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According to Cambridge Dictionary, "include" means

to contain something as a part of something else, or to make something part of something else

while "contain" means

to have something inside or include something as a part

According to an ELL post

The distinction between 'includes' and 'contains' is a bit more subtle. 'Contains' is used when there is something else that is doing the containing. The box is a container, and contains the hats. You would not, generally, say that the box includes the hats. Inside the box is a set of objects, and that set (which 'contents' refers to) includes (and consists of) the hats.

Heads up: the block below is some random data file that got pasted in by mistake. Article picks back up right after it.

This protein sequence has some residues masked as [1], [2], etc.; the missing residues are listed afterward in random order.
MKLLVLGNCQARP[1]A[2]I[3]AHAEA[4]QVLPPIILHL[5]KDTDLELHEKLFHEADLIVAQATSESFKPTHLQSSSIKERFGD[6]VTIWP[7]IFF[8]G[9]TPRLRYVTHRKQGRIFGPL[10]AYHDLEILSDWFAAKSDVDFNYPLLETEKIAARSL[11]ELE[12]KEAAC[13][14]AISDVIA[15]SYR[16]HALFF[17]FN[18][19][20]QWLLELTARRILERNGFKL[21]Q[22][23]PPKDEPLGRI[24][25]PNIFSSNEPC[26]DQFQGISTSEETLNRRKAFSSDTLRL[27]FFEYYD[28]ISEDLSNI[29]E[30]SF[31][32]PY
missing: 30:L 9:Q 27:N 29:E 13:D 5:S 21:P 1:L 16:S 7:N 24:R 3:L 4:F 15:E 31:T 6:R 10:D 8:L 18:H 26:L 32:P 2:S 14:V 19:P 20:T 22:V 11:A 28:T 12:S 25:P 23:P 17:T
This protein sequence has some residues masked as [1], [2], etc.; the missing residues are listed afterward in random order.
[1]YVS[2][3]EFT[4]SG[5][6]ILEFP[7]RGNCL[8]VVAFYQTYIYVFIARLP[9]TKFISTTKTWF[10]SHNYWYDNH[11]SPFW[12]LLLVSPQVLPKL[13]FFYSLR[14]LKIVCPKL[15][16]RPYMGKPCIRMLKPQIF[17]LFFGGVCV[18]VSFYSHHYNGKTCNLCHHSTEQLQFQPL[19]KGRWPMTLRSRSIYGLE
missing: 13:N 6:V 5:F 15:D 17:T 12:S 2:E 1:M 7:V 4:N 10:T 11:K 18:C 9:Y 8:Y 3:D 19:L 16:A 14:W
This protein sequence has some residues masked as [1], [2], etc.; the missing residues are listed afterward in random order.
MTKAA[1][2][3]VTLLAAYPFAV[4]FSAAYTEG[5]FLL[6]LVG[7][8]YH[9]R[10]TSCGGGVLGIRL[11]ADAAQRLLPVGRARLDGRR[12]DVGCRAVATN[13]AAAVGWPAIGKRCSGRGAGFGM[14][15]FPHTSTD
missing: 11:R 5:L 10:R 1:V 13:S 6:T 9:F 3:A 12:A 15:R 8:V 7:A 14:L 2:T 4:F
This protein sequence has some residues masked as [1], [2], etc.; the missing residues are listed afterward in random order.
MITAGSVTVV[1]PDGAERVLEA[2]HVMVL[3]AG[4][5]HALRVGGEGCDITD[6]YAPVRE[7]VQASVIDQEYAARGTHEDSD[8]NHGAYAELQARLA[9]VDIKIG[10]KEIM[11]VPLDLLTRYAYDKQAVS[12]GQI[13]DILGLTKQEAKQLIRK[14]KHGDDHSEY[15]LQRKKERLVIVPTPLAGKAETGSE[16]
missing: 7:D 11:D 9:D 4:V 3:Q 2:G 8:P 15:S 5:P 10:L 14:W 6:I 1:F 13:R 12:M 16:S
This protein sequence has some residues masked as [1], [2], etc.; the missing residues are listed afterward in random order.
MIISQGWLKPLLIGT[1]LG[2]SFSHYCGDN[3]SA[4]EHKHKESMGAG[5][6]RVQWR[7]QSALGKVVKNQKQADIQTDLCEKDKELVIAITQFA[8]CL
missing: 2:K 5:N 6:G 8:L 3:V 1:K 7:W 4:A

From Wikipedia

Common combat sports include mixed martial arts, boxing ...

Is it still natural if I substitute "contain" for "include"?

Common combat sports contain mixed martial arts, boxing ...

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“Includes” actually works much better. “Contains” almost makes it seem as if they are saying combat sports are a mixture of the different specific disciplines it mentions. “Includes” is more clearly showing that “combat sports” is a category and that boxing, wrestling, kick boxing, etc. are examples of sports in that category.

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  • Contains is definitely not appropriate, for the reason given in the quoted paragraph. The sports listed are not inside anything. – Kate Bunting Aug 2 at 7:26

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